By Joe Bunting
I am sitting in my mom’s office, which used to be my bedroom. Last night it was my bedroom once again, and today it is my office. My housemates and I, along with 30,500 others in Santa Barbara, have been evacuated. The Jesusita Fire has now burned 3,500 acres. The officials say it has been 10% contained, but to us that seems an arbitrary number. Ninety percent of a fire can still displace thousands of people.
Evacuation, for me, was quite a simple affair. I was out of the house, helping serve dessert to students at an end-of-the-year function at Westmont, my alma mater. A few months ago, in November, another fire, the Tea Fire, ravaged Westmont’s campus leaving five buildings burned. While I was on campus, I took a picture of the Jesusita Fire with the Tea Fire-scorched trees in the foreground.
By the way, did you know there are some people who are citizens of heaven? Though they might be evacuated from home after home after home, they are always home. They were never at home in the first place.
I was planning on visiting my parents only a few miles south afterwards, and when I got there, my housemate called to tell me our apartment had been evacuated. There was no way of getting home to grab any of my things Fortunately, I had already packed almost everything I wanted into my car: my laptop, a few days’ worth of clothes, and a bunch of books. The one thing I didn’t get–the thing I will truly miss if my apartment burns–was my beautiful Tacoma guitar. In Carpinteria, I stepped out of my car to see the sunset obscured by the Jesusita Fire’s plume of smoke. [See the picture above.]
This morning I called work to see if the office was opening for business. It was closed, evacuated as well. Then, at around 9, a good friend from Westmont called in tears.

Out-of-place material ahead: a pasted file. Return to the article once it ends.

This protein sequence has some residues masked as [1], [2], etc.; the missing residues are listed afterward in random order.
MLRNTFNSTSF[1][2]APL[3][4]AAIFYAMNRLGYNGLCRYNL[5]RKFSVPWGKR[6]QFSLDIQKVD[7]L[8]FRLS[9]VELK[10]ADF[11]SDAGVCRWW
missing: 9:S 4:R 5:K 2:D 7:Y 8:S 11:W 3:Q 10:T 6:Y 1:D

“We’re getting evacuated,” she said. “They’re giving us until noon to get out.” Westmont was, for the second time this year, being threatened with fire.
“Have you gotten a hold of your parents?” I asked. Tomorrow, she is scheduled to graduate. Her parents are in town from Washington to celebrate with her. We dare not think about what will happen if the fire cancels those plans. Fortunately, the ceremony is being held on another side of town.
“No, I haven’t been able to get a hold of them.”
“Shoot…”I said. I thought; I calculated. “Do you need someone to help you pack your things?”
“Well, yeah, but you don’t have to,” she said, still crying.
“I’ll be there as soon as I can.”
I borrowed my mom’s car, a Toyota Highlander, which is a little better for packing boxes than my two-door Honda Civic, and drove toward Westmont. My heart was beating as I drove toward the shadow of that eerie plume of smoke which hung in the air and blocked out the light of the sun.
When I got to Montecito, the roads were barricaded by police. I drove up and down the hills of the small, wealthy town, looking for a road that had been missed by the police. I didn’t find any. The four entrances I knew were blocked.
In defeat, I called my friend.
“I can’t get up,” I said. “The roads are barricaded.”
“Oh, they just started letting people through if they’re picking up Westmont students,” she said.
“Awesome! Alright, I’ll be right there.”
When I got to Westmont, it was a madhouse. Parents were parked everywhere, blocking the roads. Students were going back and forth from the residence halls to their cars in the parking lots. The campus shuttle was evacuating students who didn’t have cars.
I helped my friend pack and then helped three other friends. By 11:50, when we left, almost everyone was fully out of their rooms with all their belongings.
And so now here I sit, at home–well, my parent’s home–at what was my home for 21 years. My cousin is here too. He was evacuated from his home, went to a friend’s–which ended up being evacuated a few hours later–and then went to another friend’s–which was also evacuated. He was evacuated three times. Now he is sitting in the living room watching the news.
I am at home.
Did you know there are some who are citizens of heaven? Though they might be evacuated from home after home after home, they are always home. They were never at home in the first place.
I would like to live like this. Today I am getting a small chance.
Joe lives in beautiful Santa Barbara, CA. His claim to fame is that he once got seasick just watching a boat rocking in the ocean. He wasn’t even in the boat; he was watching the boat! In August, Joe is going on the World Race where he hopes to sound his barbaric yawp from 11 different countries all over the world. He also writes on a blog.